A Sweet Savor Contact Miscellaneous Audio Messages Penmen


Strickersville, Nov. 6, 1835.

DEAR BROTHER, I had intended to be at your Old School Meeting, but was prevented by affliction, by which I have often been prevented from the enjoyment of the company of my brethren. But there is one thing that consoles me, that is, that my afflictions will not prevent me from meeting them in that land where the inhabitant shall not say, “I am sick.” I had intended to send on my remarks in accordance with a promise made to some of my brethren, but owing to frequent interruptions in the early part of the season. I was prevented from completing them until attacked by the Erysipelas – during the existence of which I am prevented from every thing that requires any mental exertion. Indeed I have had serious apprehensions that it would render me entirely useless, but the Lord does all things well, and I am bound to believe that my afflictions come not from the dust, and that his

“Strokes are fewer than my crimes

And lighter than my guilt.”

I see, by the Signs, that brother Dudley is closely engaged; but I believe he is a good soldier, and I am certain that he is engaged in a good cause. My dear brother, if ever the soldiers of Christ needed to have on the whole armor of God, it is now; and they need strength to use it. Our enemies seem determined to destroy us, if possible, and to accomplish their object, they appear to have lost sight of every thing like truth and honesty; but we need not be surprised, our Master met with similar treatment, and his servants need look for any thing else while error is permitted to prevail as at present. I find from the last No. that there is still war in the Columbia Association, and I hope that these things will open the eyes of our brethren more fully on the subject of Associations; for it is evident to me that the constitutional formularies of the association provides for such things, and as long as the cause is cherished the effects may be expected. I am pleased, however, to find that the subject is on the carpet, and that many of our Old School brethren are alive to it. I have had conversation with several on the subject who view the thing as I do, and are ready to act on the subject.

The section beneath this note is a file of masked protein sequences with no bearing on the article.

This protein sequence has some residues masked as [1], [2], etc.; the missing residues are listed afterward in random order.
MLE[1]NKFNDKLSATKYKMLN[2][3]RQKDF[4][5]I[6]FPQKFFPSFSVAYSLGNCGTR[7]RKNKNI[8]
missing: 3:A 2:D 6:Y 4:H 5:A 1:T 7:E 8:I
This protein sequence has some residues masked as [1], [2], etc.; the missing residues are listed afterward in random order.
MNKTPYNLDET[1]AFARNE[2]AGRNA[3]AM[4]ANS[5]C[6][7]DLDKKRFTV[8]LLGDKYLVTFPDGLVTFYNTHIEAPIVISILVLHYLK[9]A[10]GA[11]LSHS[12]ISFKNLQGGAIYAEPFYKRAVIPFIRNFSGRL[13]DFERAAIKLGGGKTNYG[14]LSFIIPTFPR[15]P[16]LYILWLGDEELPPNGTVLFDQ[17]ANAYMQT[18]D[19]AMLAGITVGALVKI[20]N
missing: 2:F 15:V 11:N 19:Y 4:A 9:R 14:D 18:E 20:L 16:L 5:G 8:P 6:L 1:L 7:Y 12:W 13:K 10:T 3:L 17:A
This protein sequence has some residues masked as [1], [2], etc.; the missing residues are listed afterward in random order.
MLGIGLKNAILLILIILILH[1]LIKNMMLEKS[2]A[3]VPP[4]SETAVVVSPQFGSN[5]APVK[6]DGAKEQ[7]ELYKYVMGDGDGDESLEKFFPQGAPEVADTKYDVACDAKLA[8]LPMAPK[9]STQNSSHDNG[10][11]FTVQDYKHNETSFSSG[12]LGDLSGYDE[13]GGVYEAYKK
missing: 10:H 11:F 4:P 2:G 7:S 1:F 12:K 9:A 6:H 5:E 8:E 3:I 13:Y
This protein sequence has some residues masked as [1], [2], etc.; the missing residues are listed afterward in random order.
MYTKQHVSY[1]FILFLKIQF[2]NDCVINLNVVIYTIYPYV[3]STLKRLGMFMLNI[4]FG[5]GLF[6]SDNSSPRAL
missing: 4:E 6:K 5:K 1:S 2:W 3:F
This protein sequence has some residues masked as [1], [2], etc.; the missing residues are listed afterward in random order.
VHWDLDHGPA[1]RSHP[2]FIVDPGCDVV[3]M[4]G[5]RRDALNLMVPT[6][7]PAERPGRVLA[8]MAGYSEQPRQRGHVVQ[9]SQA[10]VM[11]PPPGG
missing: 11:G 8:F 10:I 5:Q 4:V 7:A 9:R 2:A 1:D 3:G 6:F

In my communication, in reference to the time and place of our next Old School Meeting, I intended to say that it would be held at the Welsh Tract Meetinghouse on the Thursday preceding the first Lord’s day in June next; but in your publication of it, it is stated to begin on Monday. I wish you to correct the mistake, and at the same time to mention that the yearly meeting will commence as usual at the same place, on the Tuesday before. There has been an unusual mortality among the Presbyterian preachers in our region this fall; three preachers belonging to three neighbouring congregations, have been taken off by death within a few weeks; among whom is Mr. Graham of whom you have heard me speak; he is to be buried to-day. They were all men of high standing. Our friends are all well as common, and will, if living, be pleased to see you next sptring.

Yours, &c.

Signs of the Times
Volume 2, No. 26.
December 23, 1835